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Two new Welsh ponies have joined the National Coal Mining Museum in West Yorkshire to highlight the plight of pit ponies.

Eric and Ernie, who are both three, will display the pit harnesses and protective headgear that ponies wore in the nineteenth century when pulling coal underground.

Eric and Ernie at the National Coal Mining Museum in West Yorkshire

Liz Orme, development officer at the museum, told H&H: “The aim is to educate our visitors about how pit ponies lived and worked, though Eric and Ernie will never actually go underground.”

She added: “They’re very popular with the children, though they’re still quite nervous. Ernie is a bit more outgoing than Eric at the moment but they’re both content with people patting them.”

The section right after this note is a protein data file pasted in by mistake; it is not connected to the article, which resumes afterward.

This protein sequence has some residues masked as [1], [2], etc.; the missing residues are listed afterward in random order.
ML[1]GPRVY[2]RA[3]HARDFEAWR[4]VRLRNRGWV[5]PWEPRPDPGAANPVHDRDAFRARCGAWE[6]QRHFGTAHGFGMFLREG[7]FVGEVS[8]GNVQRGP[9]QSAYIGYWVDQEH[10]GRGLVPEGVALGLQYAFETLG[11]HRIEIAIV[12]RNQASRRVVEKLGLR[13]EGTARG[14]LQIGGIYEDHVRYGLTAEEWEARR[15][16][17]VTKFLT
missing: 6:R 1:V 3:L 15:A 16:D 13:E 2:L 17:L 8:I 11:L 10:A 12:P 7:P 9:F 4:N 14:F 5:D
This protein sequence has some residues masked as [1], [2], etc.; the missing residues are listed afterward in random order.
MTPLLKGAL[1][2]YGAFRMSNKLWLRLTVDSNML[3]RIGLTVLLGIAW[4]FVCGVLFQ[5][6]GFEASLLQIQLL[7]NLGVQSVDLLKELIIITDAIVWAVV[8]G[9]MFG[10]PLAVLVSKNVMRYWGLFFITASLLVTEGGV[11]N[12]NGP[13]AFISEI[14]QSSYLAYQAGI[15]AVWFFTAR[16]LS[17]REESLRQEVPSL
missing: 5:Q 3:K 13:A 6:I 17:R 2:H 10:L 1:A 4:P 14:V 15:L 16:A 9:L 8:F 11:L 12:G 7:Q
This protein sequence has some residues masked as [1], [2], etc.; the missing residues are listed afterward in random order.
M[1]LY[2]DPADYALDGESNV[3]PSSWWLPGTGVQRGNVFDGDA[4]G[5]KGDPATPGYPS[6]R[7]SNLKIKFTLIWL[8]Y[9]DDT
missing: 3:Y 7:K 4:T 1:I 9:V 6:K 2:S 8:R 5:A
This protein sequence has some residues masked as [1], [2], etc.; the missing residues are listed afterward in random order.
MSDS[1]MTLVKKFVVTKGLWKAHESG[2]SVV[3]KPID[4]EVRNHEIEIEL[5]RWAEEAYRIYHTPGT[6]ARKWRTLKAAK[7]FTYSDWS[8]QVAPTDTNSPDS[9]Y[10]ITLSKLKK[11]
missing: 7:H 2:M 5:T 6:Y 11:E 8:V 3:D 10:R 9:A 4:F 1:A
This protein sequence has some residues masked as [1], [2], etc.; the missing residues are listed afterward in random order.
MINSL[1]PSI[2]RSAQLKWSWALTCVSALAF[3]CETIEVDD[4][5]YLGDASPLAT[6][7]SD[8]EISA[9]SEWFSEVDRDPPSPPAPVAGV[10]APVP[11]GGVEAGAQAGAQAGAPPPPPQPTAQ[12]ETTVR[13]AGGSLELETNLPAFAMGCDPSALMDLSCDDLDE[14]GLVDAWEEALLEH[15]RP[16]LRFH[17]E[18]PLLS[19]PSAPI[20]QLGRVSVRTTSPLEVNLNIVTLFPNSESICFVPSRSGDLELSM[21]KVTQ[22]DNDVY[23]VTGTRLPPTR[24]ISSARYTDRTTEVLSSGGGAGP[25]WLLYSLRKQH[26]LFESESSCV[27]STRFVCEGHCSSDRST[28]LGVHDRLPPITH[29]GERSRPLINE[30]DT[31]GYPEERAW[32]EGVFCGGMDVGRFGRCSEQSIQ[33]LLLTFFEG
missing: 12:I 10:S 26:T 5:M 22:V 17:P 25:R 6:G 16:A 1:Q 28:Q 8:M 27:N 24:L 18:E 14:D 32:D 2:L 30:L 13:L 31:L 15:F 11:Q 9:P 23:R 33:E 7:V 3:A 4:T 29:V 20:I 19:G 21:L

Liz said that if Eric and Ernie had been employed as pit ponies two centuries ago they would have spent their entire working lives underground and would only have seen daylight during a long strike or an annual two-week holiday.

The 12hh matching bays have been adopted from the RSPCA who rescued them from a coalfield area in Wales where they had been abandoned.

The curatorial director at the museum Rosemary Preece said: “Retired pit ponies in Britain are growing old, and we did not wish to uproot them from their regional homes. Instead we looked for ponies who would benefit from a home with us, but might have also worked at the pit in earlier days.”

For more information on Eric and Ernie and the work of the museum, visit: www.ncm.org.uk/pit_ponies.asp